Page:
Being now much older and at least a little bit wiser I believe that there are certain strengths that we can build in our children to keep them strong and safe. A child with a strong sense of identity, belief in themselves and clear goals for their future about which they are passionate are most unlikely to succumb to peer pressure to engage in high risk behaviours. These are the kids who will think twice before getting on the ‘slippery slope’ or throwing the dice. They have an inner strength that enables them to say ‘NO’.

As educators we rarely get hard and fast concrete evidence. We chase shadows and ghosts – stories of family drivers who become ‘pushers and dealers’ who acquire the substance of choice for the children they’re entrusted to protect, the suspect places where deals are struck, the ‘trainers’ in gyms who supplement their incomes by supplying ‘highs’ on the side. Again, I say we can’t wrap the children up or shut them away from the world around them. However, we can work with our children as early as possible to build the strength of character that doesn’t need to buckle to peer pressure.

Other things we can do include demanding proper policing, proper detection of dealing and manufacture and related suspect activities. Then, proper and effective action by the courts to make the would-be dealers think twice.

I welcome thoughts and contributions from both parents and educators on what we can do.

There’s a new forum to bring citizens of Gurgaon together, to solve problems, tackle some of the challenges and generally work together to make Gurgaon a better place to live.

Everything from sharing info on the latest traffic jams, information on new restaurants or night spots, really i think it’s open for anyone and everyone to share their perspectives on how we make ‘this house a home’.

The Multi-Tasking Myth

So, I wonder right now, how many of our students have told their parents they’re doing their homework whilst they’re also engaging in some rapid fire texting, watching the TV and checking out the latest wall comments on Facebook.

Well, I hate to be the bearer of bad news, but here is some pretty compelling evidence that a lot of people have been kidding themselves about this whole ‘multi-tasking’ myth. Sadly, the unfashionable but logical conclusion here is that the old-fashioned ideas about doing homework in peaceful, focused circumstances without distractions. If you’re going to do something effectively, there’s still no substitute for concentrated effort.

BBC Article on Multi-Tasking

This reminded me of some earlier research that i had read about related to learning. This suggested that learning is situational specific – in other words – for the best recall of material learned the situations of learning and recall should be similar. The research consisted of teaching certain things to divers whilst they were under water. Then, they were tested on said material both under water and in a classroom setting. recall under water was better.

One conclusion that can be drawn from this is that until schools start to offer facilities for examinations to be taken prone on a bed or the floor in front of a television set to MTV, that’s probably not the most effective place to learn school related material.

Boring and very sad, I know, but you can’t fight the workings of the human mind!!

Concerns About Wi-Fi in Schools

Here’s a very interesting article from a newspaper in Toronto, Canada where parents are raising some very real fears about whether schools are the right place to be using wi-fi networks.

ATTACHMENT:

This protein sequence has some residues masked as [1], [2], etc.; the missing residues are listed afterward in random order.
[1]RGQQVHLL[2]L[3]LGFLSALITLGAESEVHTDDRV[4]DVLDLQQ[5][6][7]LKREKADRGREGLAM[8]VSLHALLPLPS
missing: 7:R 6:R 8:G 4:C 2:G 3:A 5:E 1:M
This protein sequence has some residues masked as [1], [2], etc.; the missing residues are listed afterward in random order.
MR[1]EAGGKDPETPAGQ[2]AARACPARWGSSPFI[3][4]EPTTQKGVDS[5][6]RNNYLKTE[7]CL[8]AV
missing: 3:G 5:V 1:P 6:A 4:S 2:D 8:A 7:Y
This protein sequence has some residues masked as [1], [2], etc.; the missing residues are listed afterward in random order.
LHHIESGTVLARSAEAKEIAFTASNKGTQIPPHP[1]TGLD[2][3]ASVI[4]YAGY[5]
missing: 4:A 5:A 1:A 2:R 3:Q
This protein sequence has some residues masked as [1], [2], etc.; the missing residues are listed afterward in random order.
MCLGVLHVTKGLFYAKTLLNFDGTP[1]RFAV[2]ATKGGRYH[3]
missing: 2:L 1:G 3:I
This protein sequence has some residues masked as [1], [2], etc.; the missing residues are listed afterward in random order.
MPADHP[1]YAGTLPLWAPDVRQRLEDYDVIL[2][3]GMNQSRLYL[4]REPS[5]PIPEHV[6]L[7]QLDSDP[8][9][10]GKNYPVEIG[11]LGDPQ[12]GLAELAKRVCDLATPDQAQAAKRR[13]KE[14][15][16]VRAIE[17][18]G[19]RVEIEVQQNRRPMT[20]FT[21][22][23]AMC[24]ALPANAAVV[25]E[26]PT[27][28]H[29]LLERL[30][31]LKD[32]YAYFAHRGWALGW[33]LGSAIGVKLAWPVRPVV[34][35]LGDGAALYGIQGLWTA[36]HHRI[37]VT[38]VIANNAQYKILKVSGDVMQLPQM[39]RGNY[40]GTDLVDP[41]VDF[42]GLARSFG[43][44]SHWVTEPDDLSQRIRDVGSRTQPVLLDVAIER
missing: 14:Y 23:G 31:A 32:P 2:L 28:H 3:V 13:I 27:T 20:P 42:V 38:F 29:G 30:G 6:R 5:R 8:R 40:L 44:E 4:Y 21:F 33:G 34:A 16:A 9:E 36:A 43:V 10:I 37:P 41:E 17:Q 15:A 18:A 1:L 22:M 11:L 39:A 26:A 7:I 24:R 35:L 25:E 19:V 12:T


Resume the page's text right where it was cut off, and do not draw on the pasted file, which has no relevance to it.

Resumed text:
Globe and Mail Article

Our own inclination when looking at increasing network accessibility throughout our 3 campuses was to look at cabling, even though far more disruptive in the short term for security reasons. I believe this offers another very strong reason why we should be looking at cabling as the more appropriate solution.

IB Under Attack in the US

When economies turn down, when life becomes tougher and some ‘chickens come home to roost’, it’s not uncommon to see signs of xenophobic nationalism emerging in countries, especially those where people have come to believe in their ‘right of privilege’ to a better life. We’ve seen Obama reading the runes on this quite blatantly in recent weeks, with statements to his domestic audience about retaining jobs for America, penalizing companies that export jobs to India and China etc.

Now, there’s a new and slightly unexpected target in America – the International Baccalaureate and its inclination towards global citizenship. This ASCD article and the links included in it set out the opposing arguments quite well, with the comments at the bottom showing the power of this debate to polarize opinions.

ASCD Whole Child Article

Our school has been offering the IB Diploma for 5 years. I would be fascinated to know whether any of our own students, past or present, feel that studying under this programme made them less Indian, or subverted any of their existing values.

What the IB Diploma DOES (quite legitimately) is causes young people to question and explore the world around them. Here’s where, inevitably, I can see a clash arising in America. If, for example, students found themselves questioning the views expressed by their government, delving in to issues of America’s relationship with the rest of the world, discovering the perceptions of people in other countries about America (instead of ignoring others’ opinions as many of their country are inclined to do).

I well remember a couple of months after 9/11, some of the superior American press started raising questions that sought to explore America’s relationship with the world, delving in to some uncomfortable reflections on whether there might be aspects of how America was/ is that meant they had to shoulder some of the responsibility for what had happened – that inadvertently or otherwise their country was a part of the problem. Those journalists received such a vicious backlash that made it very clear that as a nation people were not ready to allow such a debate.

I am optimistic that these xenophobic luddites, though vociferous and outspoken, represent a minority in the US or any country. Whilst not ignoring them, the responsibility on the vast majority is to ensure that the IB or any other quality education system is permitted to function without overt political interference, developing the skills within young people to be discerning thinkers with minds open to explore all perspectives on issues before coming to conclusions .

As Khalil Gibran said in his famous poem on children, “You may give them your love but not your thoughts,
For they have their own thoughts” and “You may strive to be like them, but seek not to make them like you” – these people would do well to remember this.

%d bloggers like this: